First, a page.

Ohio State had one of the best seasons in program history last year, and it came with the help of some young players. Now as the younger Buckeyes enter another year for the Buckeyes, they may be expected to take on expanded roles. Lettermen Row is breaking down a play from each key inexperienced Buckeye and how it can help provide a glimpse into each of their futures.Â Next up: Jameson Williams speed can be big for Ohio State.
COLUMBUS â€”Â The traits have always been there for Jameson Williams, even before he got to Ohio State.
Williams, a 6-foot-2 wide receiver from St. Louis, has never had a shortage of speed. He’s always been fast. His athletic frame gives him an advantage.
But once he got to Ohio State and into the program, he had to prove something to the coaching staff.
â€œWe knew his length, we knew his speed, but what we didnâ€™t know was how tough [Williams] was,â€ Ohio State coach Ryan Day said last season. â€œThis is a guy whoâ€™s practiced really, really hard. He goes in there and just tries [hard] â€” thereâ€™s a couple clips of film where heâ€™s just throwing his body around. That was really impressive to all of us.
â€œHis work ethic is really good. I think heâ€™s got a really bright future ahead of him. Now, does he have to learn how to play at this level and all that? Absolutely.â€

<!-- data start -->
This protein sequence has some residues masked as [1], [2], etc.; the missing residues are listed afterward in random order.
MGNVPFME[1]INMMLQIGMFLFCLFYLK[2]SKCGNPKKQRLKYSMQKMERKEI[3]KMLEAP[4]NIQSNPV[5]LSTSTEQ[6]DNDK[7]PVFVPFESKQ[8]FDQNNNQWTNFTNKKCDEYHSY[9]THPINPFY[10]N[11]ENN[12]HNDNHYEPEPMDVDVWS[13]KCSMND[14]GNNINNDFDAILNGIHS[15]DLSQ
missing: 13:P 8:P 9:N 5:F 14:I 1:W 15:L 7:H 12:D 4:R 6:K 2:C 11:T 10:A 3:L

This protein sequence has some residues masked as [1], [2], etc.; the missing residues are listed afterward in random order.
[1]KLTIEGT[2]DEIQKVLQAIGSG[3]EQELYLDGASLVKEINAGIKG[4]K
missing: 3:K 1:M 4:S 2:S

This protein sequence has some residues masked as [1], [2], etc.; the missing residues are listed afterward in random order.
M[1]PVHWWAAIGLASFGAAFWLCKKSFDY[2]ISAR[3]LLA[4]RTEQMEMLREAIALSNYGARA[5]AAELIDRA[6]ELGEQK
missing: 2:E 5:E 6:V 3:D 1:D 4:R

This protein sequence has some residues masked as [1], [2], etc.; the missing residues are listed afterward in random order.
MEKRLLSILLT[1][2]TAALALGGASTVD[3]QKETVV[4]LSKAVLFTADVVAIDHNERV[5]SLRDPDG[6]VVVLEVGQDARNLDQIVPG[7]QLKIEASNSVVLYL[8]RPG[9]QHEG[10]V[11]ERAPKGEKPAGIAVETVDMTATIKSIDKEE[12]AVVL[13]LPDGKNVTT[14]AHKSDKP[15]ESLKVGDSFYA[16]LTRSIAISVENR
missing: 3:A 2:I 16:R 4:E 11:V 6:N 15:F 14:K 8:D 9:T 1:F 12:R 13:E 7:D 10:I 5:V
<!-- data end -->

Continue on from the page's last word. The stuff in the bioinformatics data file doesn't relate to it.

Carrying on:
Williams got a taste of how to play at the level the Buckeyes are accustomed to last season when he had six catches for 112 yards and a touchdown. He was able to show off his skills, but he still has a long way to go before he’s ready for stardom at Ohio State.
The tangibles seem to be there for the sophomore wide out who has always been overshadowed by the other wide receiver from the Buckeyes 2019 recruiting class, Garrett Wilson. But Williams is expected to take another step forward this offseason after showing flashes of his talent early in his career as a freshman.
The play:Â Ohio State was in the closing minutes of a 71-point win over Miami (Ohio) when Gunnar Hoak threw a simple slant route to Williams, who planted his foot in the ground, spun away from a defender and out-ran everybody to the end zone for a 61-yard touchdown grab, the first of his collegiate career.
Securing the catch as he ran toward the middle of the field was the first challenge. Catching it showed he’s willing to do that for the Buckeyes. But then the fun began, as Williams was able to show off his long strides and burst to leave numerous Miami defenders behind him and make a play.
This was in the fourth quarter of a blowout Ohio State win over a Mid-American Conference school. But Williams proved that when the ball is in his hands, he always has potential to show his track speed and sprint to the end zone for a touchdown, something that should excite Ryan Day, Brian Hartline and the Buckeyes.